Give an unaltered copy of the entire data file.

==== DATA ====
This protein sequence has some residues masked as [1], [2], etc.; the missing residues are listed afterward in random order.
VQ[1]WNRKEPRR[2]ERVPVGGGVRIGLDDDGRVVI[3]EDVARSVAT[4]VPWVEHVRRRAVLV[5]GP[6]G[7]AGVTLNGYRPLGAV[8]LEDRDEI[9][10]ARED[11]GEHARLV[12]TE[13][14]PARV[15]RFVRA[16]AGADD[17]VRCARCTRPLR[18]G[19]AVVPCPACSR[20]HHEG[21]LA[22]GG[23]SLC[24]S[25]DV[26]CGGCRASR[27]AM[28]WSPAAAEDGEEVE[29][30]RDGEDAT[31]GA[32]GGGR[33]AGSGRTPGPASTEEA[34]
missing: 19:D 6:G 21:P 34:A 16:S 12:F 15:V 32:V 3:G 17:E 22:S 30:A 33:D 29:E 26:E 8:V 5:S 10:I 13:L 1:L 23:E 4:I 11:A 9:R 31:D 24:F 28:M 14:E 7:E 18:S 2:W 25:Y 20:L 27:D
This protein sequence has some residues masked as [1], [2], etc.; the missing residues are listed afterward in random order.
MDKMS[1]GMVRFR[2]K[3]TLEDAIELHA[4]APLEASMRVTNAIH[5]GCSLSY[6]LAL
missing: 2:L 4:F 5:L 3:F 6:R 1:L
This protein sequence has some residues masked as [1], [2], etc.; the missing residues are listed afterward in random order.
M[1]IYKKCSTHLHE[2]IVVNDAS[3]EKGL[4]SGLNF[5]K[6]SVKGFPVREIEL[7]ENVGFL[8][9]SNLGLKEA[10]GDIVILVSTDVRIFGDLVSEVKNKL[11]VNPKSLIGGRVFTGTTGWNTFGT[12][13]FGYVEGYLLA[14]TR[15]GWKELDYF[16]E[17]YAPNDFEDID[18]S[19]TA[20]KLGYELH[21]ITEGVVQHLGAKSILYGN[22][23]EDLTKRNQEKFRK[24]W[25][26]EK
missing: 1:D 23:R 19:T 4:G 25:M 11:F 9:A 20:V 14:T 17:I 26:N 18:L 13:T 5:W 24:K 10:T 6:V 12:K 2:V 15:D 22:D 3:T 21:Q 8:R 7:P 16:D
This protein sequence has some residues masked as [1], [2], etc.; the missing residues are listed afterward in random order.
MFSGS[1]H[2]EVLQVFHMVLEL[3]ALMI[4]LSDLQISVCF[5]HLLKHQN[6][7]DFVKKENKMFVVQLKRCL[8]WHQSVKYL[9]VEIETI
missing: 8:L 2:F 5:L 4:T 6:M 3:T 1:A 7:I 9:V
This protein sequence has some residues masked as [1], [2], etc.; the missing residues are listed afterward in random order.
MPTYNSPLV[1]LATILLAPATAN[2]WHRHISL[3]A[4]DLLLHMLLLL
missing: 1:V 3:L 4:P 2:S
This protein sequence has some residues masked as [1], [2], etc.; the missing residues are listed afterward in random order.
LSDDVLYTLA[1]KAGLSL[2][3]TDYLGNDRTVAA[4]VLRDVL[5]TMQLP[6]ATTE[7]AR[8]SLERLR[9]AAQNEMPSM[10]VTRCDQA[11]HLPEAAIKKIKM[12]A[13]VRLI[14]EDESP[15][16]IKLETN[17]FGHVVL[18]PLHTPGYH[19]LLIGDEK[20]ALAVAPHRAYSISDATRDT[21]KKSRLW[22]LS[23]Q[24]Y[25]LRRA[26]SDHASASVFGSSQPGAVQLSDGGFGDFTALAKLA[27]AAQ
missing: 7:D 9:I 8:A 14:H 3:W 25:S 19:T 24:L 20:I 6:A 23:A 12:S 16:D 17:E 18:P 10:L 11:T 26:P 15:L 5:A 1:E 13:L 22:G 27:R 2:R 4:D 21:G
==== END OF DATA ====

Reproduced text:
This protein sequence has some residues masked as [1], [2], etc.; the missing residues are listed afterward in random order.
VQ[1]WNRKEPRR[2]ERVPVGGGVRIGLDDDGRVVI[3]EDVARSVAT[4]VPWVEHVRRRAVLV[5]GP[6]G[7]AGVTLNGYRPLGAV[8]LEDRDEI[9][10]ARED[11]GEHARLV[12]TE[13][14]PARV[15]RFVRA[16]AGADD[17]VRCARCTRPLR[18]G[19]AVVPCPACSR[20]HHEG[21]LA[22]GG[23]SLC[24]S[25]DV[26]CGGCRASR[27]AM[28]WSPAAAEDGEEVE[29][30]RDGEDAT[31]GA[32]GGGR[33]AGSGRTPGPASTEEA[34]
missing: 19:D 6:G 21:P 34:A 16:S 12:F 15:V 32:V 3:G 17:E 22:S 30:A 33:D 29:E 26:E 8:V 5:S 10:I 13:L 1:L 23:E 4:I 11:A 9:R 31:D 24:F 28:M 14:E 7:E 18:S 2:W 25:Y 20:L 27:D
This protein sequence has some residues masked as [1], [2], etc.; the missing residues are listed afterward in random order.
MDKMS[1]GMVRFR[2]K[3]TLEDAIELHA[4]APLEASMRVTNAIH[5]GCSLSY[6]LAL
missing: 2:L 4:F 5:L 3:F 6:R 1:L
This protein sequence has some residues masked as [1], [2], etc.; the missing residues are listed afterward in random order.
M[1]IYKKCSTHLHE[2]IVVNDAS[3]EKGL[4]SGLNF[5]K[6]SVKGFPVREIEL[7]ENVGFL[8][9]SNLGLKEA[10]GDIVILVSTDVRIFGDLVSEVKNKL[11]VNPKSLIGGRVFTGTTGWNTFGT[12][13]FGYVEGYLLA[14]TR[15]GWKELDYF[16]E[17]YAPNDFEDID[18]S[19]TA[20]KLGYELH[21]ITEGVVQHLGAKSILYGN[22][23]EDLTKRNQEKFRK[24]W[25][26]EK
missing: 1:D 23:R 19:T 4:G 25:M 11:F 9:A 20:V 14:T 17:I 26:N 18:L 13:T 5:W 24:K 10:T 6:V 12:K 2:V 15:D 22:D 3:T 21:Q 8:R 7:P 16:D
This protein sequence has some residues masked as [1], [2], etc.; the missing residues are listed afterward in random order.
MFSGS[1]H[2]EVLQVFHMVLEL[3]ALMI[4]LSDLQISVCF[5]HLLKHQN[6][7]DFVKKENKMFVVQLKRCL[8]WHQSVKYL[9]VEIETI
missing: 8:L 2:F 5:L 4:T 6:M 3:T 1:A 7:I 9:V
This protein sequence has some residues masked as [1], [2], etc.; the missing residues are listed afterward in random order.
MPTYNSPLV[1]LATILLAPATAN[2]WHRHISL[3]A[4]DLLLHMLLLL
missing: 1:V 3:L 4:P 2:S
This protein sequence has some residues masked as [1], [2], etc.; the missing residues are listed afterward in random order.
LSDDVLYTLA[1]KAGLSL[2][3]TDYLGNDRTVAA[4]VLRDVL[5]TMQLP[6]ATTE[7]AR[8]SLERLR[9]AAQNEMPSM[10]VTRCDQA[11]HLPEAAIKKIKM[12]A[13]VRLI[14]EDESP[15][16]IKLETN[17]FGHVVL[18]PLHTPGYH[19]LLIGDEK[20]ALAVAPHRAYSISDATRDT[21]KKSRLW[22]LS[23]Q[24]Y[25]LRRA[26]SDHASASVFGSSQPGAVQLSDGGFGDFTALAKLA[27]AAQ
missing: 7:D 9:I 8:A 14:H 3:W 25:S 19:T 24:L 20:I 6:A 23:A 12:S 16:D 17:E 18:P 10:L 11:T 26:P 15:L 5:A 1:E 13:L 22:G 27:R 2:R 4:D 21:G